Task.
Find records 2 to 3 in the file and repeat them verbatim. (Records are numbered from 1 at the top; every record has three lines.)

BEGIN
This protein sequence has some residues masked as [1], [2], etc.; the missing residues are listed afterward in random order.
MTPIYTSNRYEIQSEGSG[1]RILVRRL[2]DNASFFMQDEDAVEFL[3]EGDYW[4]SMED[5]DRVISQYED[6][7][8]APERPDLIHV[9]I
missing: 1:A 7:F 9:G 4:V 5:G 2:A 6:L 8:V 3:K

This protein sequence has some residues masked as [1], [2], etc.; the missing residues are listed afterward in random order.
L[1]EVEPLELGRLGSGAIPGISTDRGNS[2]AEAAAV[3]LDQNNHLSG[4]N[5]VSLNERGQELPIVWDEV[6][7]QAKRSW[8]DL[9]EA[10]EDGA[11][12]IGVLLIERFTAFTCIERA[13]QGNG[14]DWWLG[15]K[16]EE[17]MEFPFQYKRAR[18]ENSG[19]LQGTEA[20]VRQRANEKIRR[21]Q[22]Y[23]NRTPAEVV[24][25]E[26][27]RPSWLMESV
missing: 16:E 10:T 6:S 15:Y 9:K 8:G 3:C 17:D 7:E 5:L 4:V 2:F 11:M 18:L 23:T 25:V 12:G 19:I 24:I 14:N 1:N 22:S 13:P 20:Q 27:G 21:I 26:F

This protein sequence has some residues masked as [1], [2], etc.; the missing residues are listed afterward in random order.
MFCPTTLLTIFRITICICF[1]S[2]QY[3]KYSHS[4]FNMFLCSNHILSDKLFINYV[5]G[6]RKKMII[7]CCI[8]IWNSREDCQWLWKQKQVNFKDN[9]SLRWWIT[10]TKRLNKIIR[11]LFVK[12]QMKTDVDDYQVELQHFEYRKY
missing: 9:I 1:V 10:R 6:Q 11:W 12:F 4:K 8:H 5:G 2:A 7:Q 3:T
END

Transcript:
This protein sequence has some residues masked as [1], [2], etc.; the missing residues are listed afterward in random order.
L[1]EVEPLELGRLGSGAIPGISTDRGNS[2]AEAAAV[3]LDQNNHLSG[4]N[5]VSLNERGQELPIVWDEV[6][7]QAKRSW[8]DL[9]EA[10]EDGA[11][12]IGVLLIERFTAFTCIERA[13]QGNG[14]DWWLG[15]K[16]EE[17]MEFPFQYKRAR[18]ENSG[19]LQGTEA[20]VRQRANEKIRR[21]Q[22]Y[23]NRTPAEVV[24][25]E[26][27]RPSWLMESV
missing: 16:E 10:T 6:S 15:Y 9:K 8:G 3:C 17:D 7:E 5:L 4:V 2:F 11:M 18:L 23:T 25:V 12:G 19:I 24:I 14:N 1:N 22:S 13:P 20:Q 27:G 21:I 26:F

This protein sequence has some residues masked as [1], [2], etc.; the missing residues are listed afterward in random order.
MFCPTTLLTIFRITICICF[1]S[2]QY[3]KYSHS[4]FNMFLCSNHILSDKLFINYV[5]G[6]RKKMII[7]CCI[8]IWNSREDCQWLWKQKQVNFKDN[9]SLRWWIT[10]TKRLNKIIR[11]LFVK[12]QMKTDVDDYQVELQHFEYRKY
missing: 9:I 1:V 10:R 6:Q 11:W 12:F 4:K 8:H 5:G 2:A 7:Q 3:T